The Thirty Minute Blogger

Exploring Books and the Writer's Life, Faith and Works, Culture and Pop Culture, Space Science and Science Fiction, Technology and Nostalgia, Parenting and Childhood, Health: Physical and Emotional ... All Under the Iron Hands of the Clock and That 30 Minute Deadline

Wednesday, September 19, 2012

Seeing Even Our Leaders As Human

As politics continues to be divisive, as many religions seem to have a hair trigger for an offended reaction (fundamentalist Christians angered by Dr. Pepper [really guys, an ad?], others offended by cheap shot films, etc.), atheists angry with angry Christians, and all of us riding the roller coaster of offense from one newscast to the next, we forget we are all fallible humans capable of greatness and of great mistakes.

I was reading Brian D. McLaren's Naked Spirituality and he made a statement that in my irritation with recent events I didn't want to hear. Still it made me pause. He stated (I leave out bits referencing his system of spiritual growth as it would take longer to explain than is worthwhile and do not impact the message), "We can finally begin to accept that all our knowing, past and present, is partial (1 Cor. 13:12). Harmony requires this posture of humility, which allows us to finally see authority figures neither as godlike ... nor as demonic ..., but rather as human beings like us, often doing the best they can and even then making plenty of mistakes along the way. This newfound humility also allows us to find our identity in a new way in relation to others: ... in a more mature interdependence of mutuality." (p. 189)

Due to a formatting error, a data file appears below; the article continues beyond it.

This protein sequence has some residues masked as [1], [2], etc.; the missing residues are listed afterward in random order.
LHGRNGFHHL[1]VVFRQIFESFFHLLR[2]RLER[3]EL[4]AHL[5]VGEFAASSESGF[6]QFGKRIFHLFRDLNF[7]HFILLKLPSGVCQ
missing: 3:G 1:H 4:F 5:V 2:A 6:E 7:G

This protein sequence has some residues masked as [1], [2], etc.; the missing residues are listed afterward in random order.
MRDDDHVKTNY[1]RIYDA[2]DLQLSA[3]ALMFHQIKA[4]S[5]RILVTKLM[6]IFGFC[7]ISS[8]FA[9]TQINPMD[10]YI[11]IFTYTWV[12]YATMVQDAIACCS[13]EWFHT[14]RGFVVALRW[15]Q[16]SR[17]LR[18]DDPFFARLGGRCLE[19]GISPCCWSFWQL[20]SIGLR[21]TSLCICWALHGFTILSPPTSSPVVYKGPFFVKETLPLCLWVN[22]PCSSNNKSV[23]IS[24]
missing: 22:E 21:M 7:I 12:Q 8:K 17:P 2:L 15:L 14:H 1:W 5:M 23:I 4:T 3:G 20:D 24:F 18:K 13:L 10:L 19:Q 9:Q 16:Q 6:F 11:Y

I think there is a lot to be said for this humble approach. Thinking of the opposition to your position as a fellow, fallible human being helps keep us from demonizing each other. It makes it harder for us to lash out at each other and stereotype each other so we can dismiss those we consider others. If we must recognize that we need each other to progress in this difficult life, we may be able to seek accommodations with each other ... even compromise (GASP) with one another, and move forward peaceably into a better world.

It's not a welcome idea in our highly charged emotional environment where we'd rather be mad at the other side (of whatever is the moment's irritation), but it may just save us grief, tears, and bloodshed. It's not a message I wanted to hear as I'm dealing with my own anger and grief at the moment, but it's something I need to wrestle with. How about you?

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